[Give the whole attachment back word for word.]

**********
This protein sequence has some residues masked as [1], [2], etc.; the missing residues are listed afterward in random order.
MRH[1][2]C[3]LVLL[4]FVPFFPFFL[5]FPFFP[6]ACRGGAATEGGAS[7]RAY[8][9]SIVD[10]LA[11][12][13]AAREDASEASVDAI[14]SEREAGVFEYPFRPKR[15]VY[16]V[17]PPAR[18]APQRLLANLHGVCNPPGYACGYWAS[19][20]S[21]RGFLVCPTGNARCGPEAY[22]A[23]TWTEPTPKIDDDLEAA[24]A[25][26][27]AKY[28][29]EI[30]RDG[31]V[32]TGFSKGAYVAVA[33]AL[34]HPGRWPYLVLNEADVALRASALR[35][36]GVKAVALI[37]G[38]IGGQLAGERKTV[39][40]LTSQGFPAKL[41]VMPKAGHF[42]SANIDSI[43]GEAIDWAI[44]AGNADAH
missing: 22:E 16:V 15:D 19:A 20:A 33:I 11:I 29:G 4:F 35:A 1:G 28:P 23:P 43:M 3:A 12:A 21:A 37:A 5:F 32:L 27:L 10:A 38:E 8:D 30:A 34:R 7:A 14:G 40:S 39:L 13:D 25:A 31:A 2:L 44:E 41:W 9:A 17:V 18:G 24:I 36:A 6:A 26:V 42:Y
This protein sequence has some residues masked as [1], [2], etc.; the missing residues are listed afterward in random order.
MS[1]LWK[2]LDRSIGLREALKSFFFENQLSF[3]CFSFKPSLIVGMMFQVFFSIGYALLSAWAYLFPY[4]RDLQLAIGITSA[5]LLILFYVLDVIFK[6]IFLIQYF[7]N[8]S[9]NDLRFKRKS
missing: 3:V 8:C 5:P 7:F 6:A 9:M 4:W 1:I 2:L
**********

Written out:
This protein sequence has some residues masked as [1], [2], etc.; the missing residues are listed afterward in random order.
MRH[1][2]C[3]LVLL[4]FVPFFPFFL[5]FPFFP[6]ACRGGAATEGGAS[7]RAY[8][9]SIVD[10]LA[11][12][13]AAREDASEASVDAI[14]SEREAGVFEYPFRPKR[15]VY[16]V[17]PPAR[18]APQRLLANLHGVCNPPGYACGYWAS[19][20]S[21]RGFLVCPTGNARCGPEAY[22]A[23]TWTEPTPKIDDDLEAA[24]A[25][26][27]AKY[28][29]EI[30]RDG[31]V[32]TGFSKGAYVAVA[33]AL[34]HPGRWPYLVLNEADVALRASALR[35][36]GVKAVALI[37]G[38]IGGQLAGERKTV[39][40]LTSQGFPAKL[41]VMPKAGHF[42]SANIDSI[43]GEAIDWAI[44]AGNADAH
missing: 22:E 16:V 15:D 19:A 20:A 33:I 11:I 29:G 4:F 35:A 1:G 28:P 23:P 43:M 3:A 12:A 21:A 37:A 5:F 32:L 27:L 10:A 38:E 8:D 30:A 34:R 7:A 14:G 40:S 39:L 13:D 25:A 31:A 2:L 44:E 41:W 9:A 17:V 18:G 24:I 36:A 6:A 26:V 42:Y
This protein sequence has some residues masked as [1], [2], etc.; the missing residues are listed afterward in random order.
MS[1]LWK[2]LDRSIGLREALKSFFFENQLSF[3]CFSFKPSLIVGMMFQVFFSIGYALLSAWAYLFPY[4]RDLQLAIGITSA[5]LLILFYVLDVIFK[6]IFLIQYF[7]N[8]S[9]NDLRFKRKS
missing: 3:V 8:C 5:P 7:F 6:A 9:M 4:W 1:I 2:L